NSPE Today: Outlook
The Whole is Greater than the Sum of Its Parts
BY EXECUTIVE DIRECTOR MARK J. GOLDEN
When I took over as NSPE's executive director in February, I faced the usual immersion course in Society operations, culture, and history that any new staff leader faces when joining an organization: getting to know the people, understanding the problems and opportunities, and seeking to find the best way to apply the skills, knowledge, and talents I have developed in a more than 35-year career assisting voluntary organizations achieve success to the unique needs of NSPE.
Just to keep things interesting, a new CEO is required to simultaneously find a way to engage with impact at a strategic and future-focused level and deal with the day-to-day of management and administration. It is a sometimes overwhelming process. So far (three months and counting, as I write this), I think I have avoided any major operational catastrophes. I have had to drop everything more than once to deal with surprising and disruptive events. And I hope I have achieved some small measure of success simply keeping the trains running and making immediate improvements, wherever possible.
On the strategic front, I have been getting out of the office to experience Society affairs directly , and spending a lot of time on the phone, introducing myself, talking, and even more importantly, just listening to national, state, and local leaders. I have also made a study of NSPE's 79-year history.
The Society and the profession it exists to serve have gone through a lot of ups and downs over that long and impressive history. Much has changed since David Steinman first began efforts to organize the existing but separate groups representing different regions and segments of the engineering profession into a national organization in 1934. But some things have not changed: the commitment to promote licensure and ethical standards, to make the public aware of the value and contribution of professional engineers to society, to help encourage and support students to become engineers, and to cooperate generously with all other organizations (local, state, technical) in furthering these objectives.
I am not naive or in denial of the serious challenges, even the setbacks that NSPE and the profession have faced in recent years. And, as I have observed before in other trade and professional associations, sometimes even the weight of past success can itself create challenges for the future. The underlying importance and principles upon which NSPE is based remain as valid today as they ever were, but the sense of urgency can become dulled over time.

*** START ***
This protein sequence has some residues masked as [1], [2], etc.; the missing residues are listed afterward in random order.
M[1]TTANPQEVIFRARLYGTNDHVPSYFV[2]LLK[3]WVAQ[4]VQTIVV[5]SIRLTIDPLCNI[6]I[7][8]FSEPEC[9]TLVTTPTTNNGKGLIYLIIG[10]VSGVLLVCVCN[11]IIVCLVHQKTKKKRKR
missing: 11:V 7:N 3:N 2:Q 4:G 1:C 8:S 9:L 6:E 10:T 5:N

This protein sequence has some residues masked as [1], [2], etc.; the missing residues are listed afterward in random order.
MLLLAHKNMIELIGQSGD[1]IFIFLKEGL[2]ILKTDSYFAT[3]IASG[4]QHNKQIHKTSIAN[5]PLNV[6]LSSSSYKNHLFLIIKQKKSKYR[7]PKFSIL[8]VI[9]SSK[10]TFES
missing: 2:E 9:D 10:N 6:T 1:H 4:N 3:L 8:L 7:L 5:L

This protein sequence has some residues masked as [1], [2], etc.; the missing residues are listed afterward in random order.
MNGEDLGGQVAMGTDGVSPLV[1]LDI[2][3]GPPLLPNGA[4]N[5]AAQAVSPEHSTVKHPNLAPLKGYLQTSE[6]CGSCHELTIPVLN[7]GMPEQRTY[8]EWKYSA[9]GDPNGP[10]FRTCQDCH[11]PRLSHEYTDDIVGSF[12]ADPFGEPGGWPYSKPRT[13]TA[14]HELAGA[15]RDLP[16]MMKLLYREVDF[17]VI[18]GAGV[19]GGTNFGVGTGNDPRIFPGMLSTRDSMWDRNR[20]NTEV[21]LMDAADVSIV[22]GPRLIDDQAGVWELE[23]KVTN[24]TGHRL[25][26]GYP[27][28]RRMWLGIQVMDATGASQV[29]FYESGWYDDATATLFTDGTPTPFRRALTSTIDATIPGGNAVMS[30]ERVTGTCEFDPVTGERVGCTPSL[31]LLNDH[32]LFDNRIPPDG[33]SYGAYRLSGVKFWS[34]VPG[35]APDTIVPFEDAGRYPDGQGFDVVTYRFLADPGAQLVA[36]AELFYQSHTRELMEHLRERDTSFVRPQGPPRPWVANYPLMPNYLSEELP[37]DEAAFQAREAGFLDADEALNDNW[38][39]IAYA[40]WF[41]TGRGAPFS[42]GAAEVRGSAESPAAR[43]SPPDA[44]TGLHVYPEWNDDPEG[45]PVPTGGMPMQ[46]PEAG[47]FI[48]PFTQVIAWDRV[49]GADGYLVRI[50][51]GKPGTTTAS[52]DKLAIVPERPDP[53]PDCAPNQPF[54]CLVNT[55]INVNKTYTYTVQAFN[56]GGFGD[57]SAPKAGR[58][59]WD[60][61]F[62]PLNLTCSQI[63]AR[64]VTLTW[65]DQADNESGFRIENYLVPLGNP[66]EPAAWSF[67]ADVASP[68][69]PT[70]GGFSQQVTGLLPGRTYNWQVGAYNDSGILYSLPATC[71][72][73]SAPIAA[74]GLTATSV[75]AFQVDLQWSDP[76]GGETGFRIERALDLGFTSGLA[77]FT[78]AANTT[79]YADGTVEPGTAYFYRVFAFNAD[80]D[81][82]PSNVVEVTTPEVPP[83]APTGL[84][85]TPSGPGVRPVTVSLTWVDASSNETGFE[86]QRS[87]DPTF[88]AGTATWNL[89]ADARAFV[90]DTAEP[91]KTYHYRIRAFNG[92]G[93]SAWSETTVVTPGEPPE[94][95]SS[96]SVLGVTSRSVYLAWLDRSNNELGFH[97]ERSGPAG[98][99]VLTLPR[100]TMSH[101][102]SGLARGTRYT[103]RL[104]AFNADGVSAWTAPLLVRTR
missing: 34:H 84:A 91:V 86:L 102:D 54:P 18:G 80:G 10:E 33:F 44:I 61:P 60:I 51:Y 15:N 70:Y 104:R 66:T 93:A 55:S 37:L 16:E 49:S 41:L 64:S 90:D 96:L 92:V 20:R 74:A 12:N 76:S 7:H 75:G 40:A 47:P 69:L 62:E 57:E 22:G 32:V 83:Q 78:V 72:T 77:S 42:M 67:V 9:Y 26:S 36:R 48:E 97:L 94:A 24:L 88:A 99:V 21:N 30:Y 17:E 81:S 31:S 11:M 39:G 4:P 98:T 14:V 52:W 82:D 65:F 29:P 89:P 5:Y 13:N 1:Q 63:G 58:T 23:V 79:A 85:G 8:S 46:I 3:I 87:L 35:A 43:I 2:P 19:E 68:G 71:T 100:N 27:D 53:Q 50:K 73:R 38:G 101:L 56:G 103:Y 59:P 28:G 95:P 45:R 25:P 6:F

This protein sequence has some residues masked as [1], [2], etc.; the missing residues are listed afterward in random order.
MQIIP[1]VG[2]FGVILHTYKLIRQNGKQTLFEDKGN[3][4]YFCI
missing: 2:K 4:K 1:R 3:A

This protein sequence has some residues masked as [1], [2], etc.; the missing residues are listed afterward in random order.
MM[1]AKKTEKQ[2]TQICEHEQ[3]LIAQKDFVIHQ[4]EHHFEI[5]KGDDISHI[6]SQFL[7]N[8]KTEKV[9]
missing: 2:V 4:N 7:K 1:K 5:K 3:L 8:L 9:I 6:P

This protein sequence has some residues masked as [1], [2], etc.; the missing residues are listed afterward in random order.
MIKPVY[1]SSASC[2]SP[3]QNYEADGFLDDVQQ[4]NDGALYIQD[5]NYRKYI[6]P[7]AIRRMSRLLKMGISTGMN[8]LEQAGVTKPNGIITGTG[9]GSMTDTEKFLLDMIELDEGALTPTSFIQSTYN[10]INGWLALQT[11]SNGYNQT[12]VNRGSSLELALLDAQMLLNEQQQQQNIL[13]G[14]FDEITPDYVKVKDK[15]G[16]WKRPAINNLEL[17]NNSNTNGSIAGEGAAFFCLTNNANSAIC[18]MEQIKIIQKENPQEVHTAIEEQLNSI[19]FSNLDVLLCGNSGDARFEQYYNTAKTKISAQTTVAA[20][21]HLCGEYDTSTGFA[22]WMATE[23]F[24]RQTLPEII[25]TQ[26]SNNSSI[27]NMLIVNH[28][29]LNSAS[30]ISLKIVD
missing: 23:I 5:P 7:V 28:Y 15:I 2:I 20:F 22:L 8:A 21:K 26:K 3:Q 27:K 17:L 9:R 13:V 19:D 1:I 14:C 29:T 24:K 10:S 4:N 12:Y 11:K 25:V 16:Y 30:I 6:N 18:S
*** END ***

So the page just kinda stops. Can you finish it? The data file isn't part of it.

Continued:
Familiarity can also make it too easy to take for granted the value and benefits routinely delivered through the three tiers of national, state, and local organizational activism. For most of you working as engineers, the conditions these efforts helped create have always been in place, and the press of more immediate concerns in your professional and personal lives understandably wins your more immediate attention.
And let's frankly acknowledge that in addition to great accomplishments, mistakes were made. There has been some splintering between the organizations, "professional and otherwise," that David Steinman talked about working in selfless cooperation back in 1934.
In my conversations over what is needed for the engineering profession today, two schools of thought have emerged. One of them views the world as a zero-sum game: Every organization in the engineering field (national, state, local, technical) needs to stand alone and justify its own existence. That is true, to a point. But implicit in this worldview is the idea that anything one entity achieves must come at the expense of some other organization: We are in competition for member devotion and dollars, asking them to choose either/or?.
I view things differently. I value the strength of the word "and" over the word "or." Each organization certainly must deliver real value to its members, but as I see it, and I think NSPE's history amply demonstrates, the various levels of organization serve the profession best as a single system of autonomous but interdependent parts.
Rather than a zero-sum game, this worldview starts from an assumption that we can do so much more together than could possibly be achieved collectively by each of us separately. And this isn't a vision I just made up. Steinman articulated it when he made the argument for a national society of professional engineers in The American Engineer magazine in January 1935, and it is written into the mission statement in the front of this magazine and printed on the back of my business cards.
Noble words and high aspirations, to be sure. And I am very cognizant of the need to make it practical and make it real. You don't want platitudes?you demand and you deserve results. Accomplishing that will be hard. But that is the job I signed on to help you achieve. And with your good will and cooperation, we can translate the conceptual into practical reality. For, as one statesman commented 155 years ago, a house divided cannot stand.